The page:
There are two meniscii in the knee, the medial and lateral meniscus.The meniscii consist of cartilage and provide shock absorption and stability to the joint.
The meniscii are attached to the capsule on the periphery and are vascularized in their outer 1/3. The inner 2/3's has no blood supply and no healing
The meniscii can be injured in many ways including activities as simple as arising from a seated position to more spectacular athletic injuries.
If the tear is simple (not shredded) and in the vascular zone, meniscal repair is preferable to partial meniscectomy. Most injuries seem to occur in the
avascular zones and are therefore irreparable. Loss of as little as 10% of the meniscus can lead to increased contact forces on the joint leading to changes
in the articular cartilage that ultimately lead to degenerative arthritis.
Meniscal tears can usually be diagnosed by means of history and physical exam. There will often be joint line tenderness, loss of motion and occasionally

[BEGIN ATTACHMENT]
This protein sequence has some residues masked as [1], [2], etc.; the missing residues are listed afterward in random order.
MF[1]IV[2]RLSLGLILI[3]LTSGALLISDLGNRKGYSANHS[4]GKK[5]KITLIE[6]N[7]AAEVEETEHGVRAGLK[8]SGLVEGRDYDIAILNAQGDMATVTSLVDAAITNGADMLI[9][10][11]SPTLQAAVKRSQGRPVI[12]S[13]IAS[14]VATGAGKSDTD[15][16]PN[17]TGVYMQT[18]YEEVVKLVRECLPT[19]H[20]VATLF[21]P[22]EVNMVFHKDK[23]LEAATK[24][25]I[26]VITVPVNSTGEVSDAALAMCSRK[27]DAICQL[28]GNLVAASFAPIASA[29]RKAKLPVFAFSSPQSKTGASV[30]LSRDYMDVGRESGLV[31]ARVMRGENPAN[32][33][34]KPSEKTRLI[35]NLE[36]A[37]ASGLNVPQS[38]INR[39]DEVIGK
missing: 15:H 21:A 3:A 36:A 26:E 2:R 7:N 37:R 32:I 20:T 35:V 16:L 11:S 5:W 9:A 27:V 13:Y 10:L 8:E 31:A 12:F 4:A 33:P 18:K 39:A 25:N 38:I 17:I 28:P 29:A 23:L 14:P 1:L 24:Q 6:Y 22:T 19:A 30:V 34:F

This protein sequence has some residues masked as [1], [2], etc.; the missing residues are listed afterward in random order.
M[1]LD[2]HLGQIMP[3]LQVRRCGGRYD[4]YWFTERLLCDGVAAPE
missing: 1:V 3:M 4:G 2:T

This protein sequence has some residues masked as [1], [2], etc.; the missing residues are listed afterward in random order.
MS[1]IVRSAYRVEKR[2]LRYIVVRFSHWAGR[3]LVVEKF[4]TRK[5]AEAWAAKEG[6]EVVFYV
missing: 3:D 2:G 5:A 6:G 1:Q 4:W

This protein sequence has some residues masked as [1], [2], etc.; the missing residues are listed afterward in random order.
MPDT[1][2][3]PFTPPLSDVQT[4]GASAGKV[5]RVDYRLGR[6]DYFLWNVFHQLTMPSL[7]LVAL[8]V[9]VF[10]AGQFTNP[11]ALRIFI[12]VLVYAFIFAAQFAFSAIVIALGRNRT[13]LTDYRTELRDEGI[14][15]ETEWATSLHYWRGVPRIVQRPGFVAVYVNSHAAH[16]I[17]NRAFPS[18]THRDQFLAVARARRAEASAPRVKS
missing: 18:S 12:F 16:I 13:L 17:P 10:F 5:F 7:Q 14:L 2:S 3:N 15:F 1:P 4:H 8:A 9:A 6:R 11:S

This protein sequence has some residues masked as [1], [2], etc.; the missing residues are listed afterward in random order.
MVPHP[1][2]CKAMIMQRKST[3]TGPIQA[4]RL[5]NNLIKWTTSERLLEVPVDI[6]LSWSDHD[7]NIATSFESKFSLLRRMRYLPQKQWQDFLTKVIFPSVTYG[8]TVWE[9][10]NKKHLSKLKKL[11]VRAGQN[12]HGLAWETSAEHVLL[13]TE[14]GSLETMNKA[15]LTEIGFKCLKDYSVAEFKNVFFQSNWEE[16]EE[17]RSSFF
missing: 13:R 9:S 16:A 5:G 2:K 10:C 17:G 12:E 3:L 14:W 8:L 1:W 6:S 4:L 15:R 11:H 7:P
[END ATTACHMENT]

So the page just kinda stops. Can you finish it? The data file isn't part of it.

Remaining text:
there may even be some swelling. All of these findings are not always present. X-rays do not show meniscii, but are useful for evaluating the bone and
joint space. MRI is occasionally helpful but because of its limitations evaluating articular cartilage it is not often helpful in distinguishing articular
cartilage from meniscal cartilage injuries which have similar histories and physical findings.
Meniscal tears can lead to pain, locking, swelling and wear on the articular cartilage surfaces. Most tears will not respond to non-operative treatment.
Arthroscopy is the treatment of choice for meniscal tears. The meniscus should be repaired whenever possible or minimal meniscectomy performed.
To date there is no reliable meniscal replacement, allograft meniscal replacement may offer a promising alternative in the future. Most meniscal
symptoms are reliably resolved with meniscectomy but continued high impact activity is not advisable due to the increased joint load leading to degenerative
After Partial Meniscectomy